A couple of examples. It’s a bit of a stretch to argue that Franklin is indebted to English Puritanism in some way, since he himself disavowed it. And it really left him cold, even though he held on to pieces about God, about the importance of doing good because there’d be a reckoning in the world to come. He held on to those sorts of things. But Puritanism was a very bookish culture and, and Franklin going into publishing and into print as much as he did was part of that Puritan inheritance. Even his interest in science could be part of it. There’s an old sociology of science scholar, Robert Merton, who has elaborated the so-called Puritan thesis about the origins of modern science being rooted in the culture of Puritanism in England. And I try to work that into understanding Franklin.

“Puritanism was a very bookish culture and, and Franklin going into publishing and into print as much as he did was part of that puritan inheritance. Even his interest in Science could be part of it”

Even his ideas about civic organizations and social order in Philadelphia, organizing libraries, hospitals, police, fire departments—you could argue that Franklin learned a lot of this from the civic culture of Puritans in Boston. Maybe he just intuited it by growing up in it, but those are the sorts of connections that I see, even though when it comes down to beliefs, they’re not there.

One other example I would use. One of his most published works is the autobiography. Puritans were famous for keeping journals and diaries of their lives, especially their relationship to God. And so I’ve speculated in the book, about whether Franklin was writing a secular version of a Puritan journal or diary, in writing his autobiography, the way does.

Let’s move on to your next Benjamin Franklin book, Henry May’s The Enlightenment in America.

Henry May, was a great intellectual historian of post-World War Two America. I have several good friends in academia who were students of Henry May as undergraduates, and I have other scholarly friends who knew him well as a colleague. My own claim to fame with Henry May, is that when I was a student at Harvard Divinity School, I was the sommelier at the Harvard Faculty Club, which wasn’t the greatest of dining establishment—there were still rumors when I was there that they were serving horse, which they may have done during World War Two. But, anyway, May came to campus with a professor with whom I was studying, and they sat at a table. And so I was able to serve him wine.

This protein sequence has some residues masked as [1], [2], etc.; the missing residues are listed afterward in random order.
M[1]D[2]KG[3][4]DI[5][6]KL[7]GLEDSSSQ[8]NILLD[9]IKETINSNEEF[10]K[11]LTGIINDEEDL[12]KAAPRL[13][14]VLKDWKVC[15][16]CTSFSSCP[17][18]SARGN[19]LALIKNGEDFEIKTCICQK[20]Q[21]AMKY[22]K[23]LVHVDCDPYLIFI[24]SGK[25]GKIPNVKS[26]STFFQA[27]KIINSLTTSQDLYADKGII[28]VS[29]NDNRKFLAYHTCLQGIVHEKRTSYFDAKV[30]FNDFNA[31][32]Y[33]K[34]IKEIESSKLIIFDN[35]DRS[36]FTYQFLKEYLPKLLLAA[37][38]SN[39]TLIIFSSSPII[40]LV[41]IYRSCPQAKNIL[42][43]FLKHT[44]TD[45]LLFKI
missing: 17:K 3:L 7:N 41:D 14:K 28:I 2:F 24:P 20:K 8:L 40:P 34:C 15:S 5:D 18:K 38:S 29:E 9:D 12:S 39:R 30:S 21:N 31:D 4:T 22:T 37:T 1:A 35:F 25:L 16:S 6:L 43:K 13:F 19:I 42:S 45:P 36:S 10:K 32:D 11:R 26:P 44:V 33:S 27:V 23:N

Henry May was a great historian at University of California, Berkeley. This book was published in 1976. The story he tells has been carried on by many people. He told the story that the Enlightenment is not one thing. It is several things and it happens in different places, and at different times—in England, Scotland, France, Germany, North America. And it has different kinds of traditions, such as the moderate enlightenment of Newton, for instance, or the skeptical enlightenment, of Voltaire, the didactic enlightenment of the Scottish Enlightenment figures of Smith and the like.

May puts Franklin in the skeptical camp. I think he may emphasize that a little more than necessary. Because I think that in the revolutionary camp of the Enlightenment, there’s a utilitarian side and you really see that strain in Franklin. He was constantly thinking about how things worked, whether in the natural world, or the famous fireplace that he invented, or bifocals, or hospitals, or even colleges. He was not just a thinker, he was a tinkerer, his whole life and he tinkered with ideas as well. May is really useful for situating Franklin in that Enlightenment. Even though it’s almost 50 years old, it’s a very useful guide to thinking about the Enlightenment and how it unfolded in the United States.

And what does he say about the Founding Fathers? Did they see the founding of the United States as an Enlightenment project? 

I think he would put different figures in different camps depending on their politics. Jefferson would go in the revolutionary camp, but Adams would go much more in the moderate or didactic camp, with his concern for order. I think the book helps to explain the arguments of different Founding Fathers and the arguments and different emphases they made about forging the new nation.